June 19 is approaching, commemorating the end of slavery in the United States. Juneteenth: a celebration of black liberation.
Yet, as mass unrest once again erupts across our country, many of us are left wondering what celebration is appropriate in today’s context?
Ahmed Arbery. Breonna Taylor. George Floyd. David McAtee.
These are only a few victims of a centuries-long stream of violence against black folks in this country. Many of us recognize the racial motivation behind their murders. Most of us (read: white people) disavow overt acts of racism, yet still believe racism is something that exists only in the other, carried out through individual, isolated acts with limited, albeit serious, impact.
But white supremacy in this country is far more insidious; racism is baked into our culture, codified in our policies, ingrained in our systems and lives deep in our psyche.
In a country ravaged by a plague that has disproportionately harmed our neighbors of color while they reel from wounds of violence carved deep over many decades, the only appropriate way I can imagine celebrating Juneteenth is to make an unapologetic call for my white friends, family, colleagues and neighbors to commit to anti-racism.
Anti-racism is more than simply not acting racist. Anti-racism requires constant vigilance — an unlearning of our conditioned behaviors, beliefs and biases, and constant, intentional, new learning of the ways we can recognize and dismantle racism in ourselves, our community, our institutions, and the systems we navigate daily.
As we approach June 19, here are a few ways white people can practice anti-racism:
1. Listen, read, educate yourself and practice self-reflection. For most of us, our biases are unconscious and their implicit nature makes it difficult to identify them.
In 1971, Gil Scott-Heron sang “The revolution will not be televised.” Today, the revolution is being live-tweeted and live-streamed 24/7. Ignorance is no excuse. Listen, watch, read, absorb and reflect.
Raising your own consciousness about the ways our black community experiences anti-blackness daily will illuminate the reality of white supremacy’s stronghold in this country. After all, you cannot fix something you cannot see.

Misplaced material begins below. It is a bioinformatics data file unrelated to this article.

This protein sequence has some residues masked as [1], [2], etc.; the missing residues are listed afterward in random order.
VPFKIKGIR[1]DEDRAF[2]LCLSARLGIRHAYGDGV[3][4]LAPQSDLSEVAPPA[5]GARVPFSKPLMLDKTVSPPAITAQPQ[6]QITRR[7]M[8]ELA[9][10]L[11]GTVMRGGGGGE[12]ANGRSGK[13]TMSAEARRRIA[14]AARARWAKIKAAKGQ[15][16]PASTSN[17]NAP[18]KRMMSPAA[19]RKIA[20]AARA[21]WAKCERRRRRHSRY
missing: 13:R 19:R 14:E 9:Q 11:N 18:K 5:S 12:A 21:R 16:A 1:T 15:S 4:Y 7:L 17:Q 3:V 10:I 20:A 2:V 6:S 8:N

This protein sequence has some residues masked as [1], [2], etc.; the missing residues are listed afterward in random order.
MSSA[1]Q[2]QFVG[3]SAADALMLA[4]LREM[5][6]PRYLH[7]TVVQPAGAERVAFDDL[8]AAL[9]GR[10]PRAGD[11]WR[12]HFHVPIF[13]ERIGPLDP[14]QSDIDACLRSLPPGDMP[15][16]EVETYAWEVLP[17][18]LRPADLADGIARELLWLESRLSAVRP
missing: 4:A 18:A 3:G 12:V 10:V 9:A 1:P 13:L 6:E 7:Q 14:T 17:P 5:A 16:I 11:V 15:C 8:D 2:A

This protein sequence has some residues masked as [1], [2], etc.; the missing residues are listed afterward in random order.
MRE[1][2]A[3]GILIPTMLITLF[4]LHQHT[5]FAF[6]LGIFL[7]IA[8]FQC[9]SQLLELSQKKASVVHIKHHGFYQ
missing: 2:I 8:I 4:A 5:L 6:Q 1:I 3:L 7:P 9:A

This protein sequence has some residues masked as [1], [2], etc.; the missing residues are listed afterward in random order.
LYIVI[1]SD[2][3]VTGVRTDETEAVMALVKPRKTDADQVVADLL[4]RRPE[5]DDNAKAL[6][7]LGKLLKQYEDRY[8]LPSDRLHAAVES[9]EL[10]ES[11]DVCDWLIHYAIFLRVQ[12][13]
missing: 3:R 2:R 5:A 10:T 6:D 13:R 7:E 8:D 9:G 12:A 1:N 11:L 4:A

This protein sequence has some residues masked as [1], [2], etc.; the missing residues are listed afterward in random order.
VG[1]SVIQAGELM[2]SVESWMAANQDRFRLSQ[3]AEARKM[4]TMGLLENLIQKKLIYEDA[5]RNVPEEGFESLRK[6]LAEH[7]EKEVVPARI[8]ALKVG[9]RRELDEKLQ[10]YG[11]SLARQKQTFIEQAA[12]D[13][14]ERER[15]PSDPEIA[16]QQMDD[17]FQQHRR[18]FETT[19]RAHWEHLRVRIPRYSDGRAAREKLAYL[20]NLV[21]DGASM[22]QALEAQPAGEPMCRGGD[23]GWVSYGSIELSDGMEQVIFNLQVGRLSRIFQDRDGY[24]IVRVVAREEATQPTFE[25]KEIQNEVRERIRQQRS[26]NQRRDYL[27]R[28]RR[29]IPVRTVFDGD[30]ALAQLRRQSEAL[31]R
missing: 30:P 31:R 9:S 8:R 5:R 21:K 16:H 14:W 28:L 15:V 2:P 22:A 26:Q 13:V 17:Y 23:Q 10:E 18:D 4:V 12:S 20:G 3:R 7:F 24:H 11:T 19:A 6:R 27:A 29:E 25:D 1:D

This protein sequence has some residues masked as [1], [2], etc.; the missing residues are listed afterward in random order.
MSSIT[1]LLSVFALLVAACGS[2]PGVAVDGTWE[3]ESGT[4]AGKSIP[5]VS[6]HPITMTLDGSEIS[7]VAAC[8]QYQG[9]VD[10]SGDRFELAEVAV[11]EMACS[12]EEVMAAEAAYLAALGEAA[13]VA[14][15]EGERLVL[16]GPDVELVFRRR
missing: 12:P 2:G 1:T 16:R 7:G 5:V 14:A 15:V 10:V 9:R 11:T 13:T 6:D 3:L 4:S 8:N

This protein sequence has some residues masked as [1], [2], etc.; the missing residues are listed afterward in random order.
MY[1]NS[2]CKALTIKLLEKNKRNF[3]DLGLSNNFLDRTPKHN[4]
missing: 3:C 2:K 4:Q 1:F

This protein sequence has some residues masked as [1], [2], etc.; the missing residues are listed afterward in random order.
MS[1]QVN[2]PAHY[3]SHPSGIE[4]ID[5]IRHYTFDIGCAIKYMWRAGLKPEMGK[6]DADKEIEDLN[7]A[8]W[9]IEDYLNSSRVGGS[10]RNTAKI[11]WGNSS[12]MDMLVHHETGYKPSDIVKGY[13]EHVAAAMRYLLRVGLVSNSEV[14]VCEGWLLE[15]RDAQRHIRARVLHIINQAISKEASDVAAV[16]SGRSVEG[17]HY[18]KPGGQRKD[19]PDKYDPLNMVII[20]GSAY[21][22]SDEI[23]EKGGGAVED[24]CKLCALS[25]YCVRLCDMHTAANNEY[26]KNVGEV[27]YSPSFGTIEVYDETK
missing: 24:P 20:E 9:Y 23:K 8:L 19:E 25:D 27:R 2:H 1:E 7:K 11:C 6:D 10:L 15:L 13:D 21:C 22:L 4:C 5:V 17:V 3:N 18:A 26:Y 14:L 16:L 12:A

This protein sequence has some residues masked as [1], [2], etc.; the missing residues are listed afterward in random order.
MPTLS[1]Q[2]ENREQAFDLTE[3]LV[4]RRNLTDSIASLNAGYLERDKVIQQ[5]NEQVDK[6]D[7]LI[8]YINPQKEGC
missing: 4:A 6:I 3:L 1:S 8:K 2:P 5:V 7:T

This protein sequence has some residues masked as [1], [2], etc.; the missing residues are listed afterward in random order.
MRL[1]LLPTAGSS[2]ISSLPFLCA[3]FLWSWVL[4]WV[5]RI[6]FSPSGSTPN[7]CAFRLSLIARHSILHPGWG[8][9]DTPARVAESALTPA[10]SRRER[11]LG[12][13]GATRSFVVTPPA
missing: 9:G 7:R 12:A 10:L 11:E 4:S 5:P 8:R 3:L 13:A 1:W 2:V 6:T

If Twitter isn’t your thing, turn to Netflix. Try Ava Duvernay’s “When They See Us” or “13th” to start.
2. Learn about white fragility. Listen, I know it’s hard for white people to talk about race. I’m white; I get it. We think of ourselves as good people who could never be racist.
Reality check: it isn’t about us.
Though uncomfortable, confronting the ways in which you consciously or unconsciously perpetuate racism does not make you immoral. However, blatant refusal to acknowledge the ways you benefit from being white in a world designed to serve you at the expense of people of color is actively harmful.
It’s uncomfortable, but you get no cookies and no gold stars for doing the right thing.
3. Speak up and act: I am sure you’ve read Desmond Tutu’s quote, “If you are neutral in situations of injustice, you have chosen the side of the oppressor.” Let that sink in.
Certainly, anti-racism activism looks like protest. But the spirit of anti-racism also lives in the small acts you take each day to change the minds and hearts of those you love and respect. It is in the courage to challenge others in their unlearning that you can enact real change in your sphere of influence.
So, the next time your racist uncle pipes up at Sunday dinner, don’t bite your tongue. The next time your sister sloppily raps along to a Tik Tok song and casually drops the n-word, confront her.
And if you have the financial means to do so, take it a step further by putting your money where your mouth is by donating to organizations that advance anti-racism work.
The recent slayings of Arbery, Taylor, Floyd and McAtee must ignite a collective urgency to eradicate white supremacy. In solidarity, I invite you to join Bakersfield College for a week-long virtual dialogue and celebration of Juneteenth beginning the week of June 15. Visit our website www.bakersfieldcollege.edu for more information, or find me on Twitter to get involved: @lesley_bonds.
Lesley Bonds serves as the director of student success and equity at Bakersfield College.